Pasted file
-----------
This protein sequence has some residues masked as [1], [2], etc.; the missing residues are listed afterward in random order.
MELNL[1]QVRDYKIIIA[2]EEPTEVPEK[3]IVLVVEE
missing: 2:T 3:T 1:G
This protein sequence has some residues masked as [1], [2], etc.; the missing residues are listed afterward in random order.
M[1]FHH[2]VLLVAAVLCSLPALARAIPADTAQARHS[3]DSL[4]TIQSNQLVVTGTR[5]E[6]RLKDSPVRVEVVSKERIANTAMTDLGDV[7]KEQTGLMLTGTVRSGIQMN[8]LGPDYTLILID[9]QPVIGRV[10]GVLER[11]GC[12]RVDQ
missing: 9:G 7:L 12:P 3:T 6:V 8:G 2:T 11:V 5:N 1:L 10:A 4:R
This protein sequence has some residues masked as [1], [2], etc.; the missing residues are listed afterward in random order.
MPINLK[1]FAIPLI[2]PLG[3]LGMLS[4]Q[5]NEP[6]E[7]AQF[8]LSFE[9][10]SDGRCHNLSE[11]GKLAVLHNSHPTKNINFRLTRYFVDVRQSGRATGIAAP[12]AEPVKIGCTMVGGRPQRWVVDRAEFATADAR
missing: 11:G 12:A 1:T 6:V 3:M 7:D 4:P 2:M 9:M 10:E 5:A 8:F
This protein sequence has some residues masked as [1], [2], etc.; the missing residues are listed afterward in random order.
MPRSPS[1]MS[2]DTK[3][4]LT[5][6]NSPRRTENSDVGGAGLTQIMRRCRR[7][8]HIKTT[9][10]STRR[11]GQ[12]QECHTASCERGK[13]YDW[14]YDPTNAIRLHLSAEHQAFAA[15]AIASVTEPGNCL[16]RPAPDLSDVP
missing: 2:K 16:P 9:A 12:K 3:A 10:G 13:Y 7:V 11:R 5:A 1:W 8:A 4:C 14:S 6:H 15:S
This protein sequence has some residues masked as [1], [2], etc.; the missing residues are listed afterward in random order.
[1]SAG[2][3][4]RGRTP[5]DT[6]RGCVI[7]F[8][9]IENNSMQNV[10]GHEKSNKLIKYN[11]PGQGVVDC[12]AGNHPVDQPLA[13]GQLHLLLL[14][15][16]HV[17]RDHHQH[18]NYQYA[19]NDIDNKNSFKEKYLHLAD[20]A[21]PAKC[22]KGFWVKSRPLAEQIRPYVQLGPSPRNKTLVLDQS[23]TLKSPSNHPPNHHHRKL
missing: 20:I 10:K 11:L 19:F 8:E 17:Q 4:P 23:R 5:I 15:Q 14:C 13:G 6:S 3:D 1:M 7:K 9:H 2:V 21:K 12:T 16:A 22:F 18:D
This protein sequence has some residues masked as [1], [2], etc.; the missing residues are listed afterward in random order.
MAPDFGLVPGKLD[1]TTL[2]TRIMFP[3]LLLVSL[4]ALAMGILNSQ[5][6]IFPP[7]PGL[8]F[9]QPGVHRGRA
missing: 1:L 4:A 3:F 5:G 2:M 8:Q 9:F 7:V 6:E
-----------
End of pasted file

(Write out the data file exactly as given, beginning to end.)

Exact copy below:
This protein sequence has some residues masked as [1], [2], etc.; the missing residues are listed afterward in random order.
MELNL[1]QVRDYKIIIA[2]EEPTEVPEK[3]IVLVVEE
missing: 2:T 3:T 1:G
This protein sequence has some residues masked as [1], [2], etc.; the missing residues are listed afterward in random order.
M[1]FHH[2]VLLVAAVLCSLPALARAIPADTAQARHS[3]DSL[4]TIQSNQLVVTGTR[5]E[6]RLKDSPVRVEVVSKERIANTAMTDLGDV[7]KEQTGLMLTGTVRSGIQMN[8]LGPDYTLILID[9]QPVIGRV[10]GVLER[11]GC[12]RVDQ
missing: 9:G 7:L 12:P 3:T 6:V 8:G 2:T 11:V 5:N 1:L 10:A 4:R
This protein sequence has some residues masked as [1], [2], etc.; the missing residues are listed afterward in random order.
MPINLK[1]FAIPLI[2]PLG[3]LGMLS[4]Q[5]NEP[6]E[7]AQF[8]LSFE[9][10]SDGRCHNLSE[11]GKLAVLHNSHPTKNINFRLTRYFVDVRQSGRATGIAAP[12]AEPVKIGCTMVGGRPQRWVVDRAEFATADAR
missing: 11:G 12:A 1:T 6:V 3:M 7:D 4:P 2:M 9:M 10:E 5:A 8:F
This protein sequence has some residues masked as [1], [2], etc.; the missing residues are listed afterward in random order.
MPRSPS[1]MS[2]DTK[3][4]LT[5][6]NSPRRTENSDVGGAGLTQIMRRCRR[7][8]HIKTT[9][10]STRR[11]GQ[12]QECHTASCERGK[13]YDW[14]YDPTNAIRLHLSAEHQAFAA[15]AIASVTEPGNCL[16]RPAPDLSDVP
missing: 2:K 16:P 9:A 12:K 3:A 10:G 13:Y 7:V 11:R 5:A 1:W 8:A 4:C 14:S 6:H 15:S
This protein sequence has some residues masked as [1], [2], etc.; the missing residues are listed afterward in random order.
[1]SAG[2][3][4]RGRTP[5]DT[6]RGCVI[7]F[8][9]IENNSMQNV[10]GHEKSNKLIKYN[11]PGQGVVDC[12]AGNHPVDQPLA[13]GQLHLLLL[14][15][16]HV[17]RDHHQH[18]NYQYA[19]NDIDNKNSFKEKYLHLAD[20]A[21]PAKC[22]KGFWVKSRPLAEQIRPYVQLGPSPRNKTLVLDQS[23]TLKSPSNHPPNHHHRKL
missing: 20:I 10:K 11:L 19:F 8:E 17:Q 4:P 23:R 5:I 15:Q 14:C 13:G 6:S 3:D 1:M 7:K 9:H 2:V 21:K 12:T 16:A 22:F 18:D
This protein sequence has some residues masked as [1], [2], etc.; the missing residues are listed afterward in random order.
MAPDFGLVPGKLD[1]TTL[2]TRIMFP[3]LLLVSL[4]ALAMGILNSQ[5][6]IFPP[7]PGL[8]F[9]QPGVHRGRA
missing: 1:L 4:A 3:F 5:G 2:M 8:Q 9:F 7:V 6:E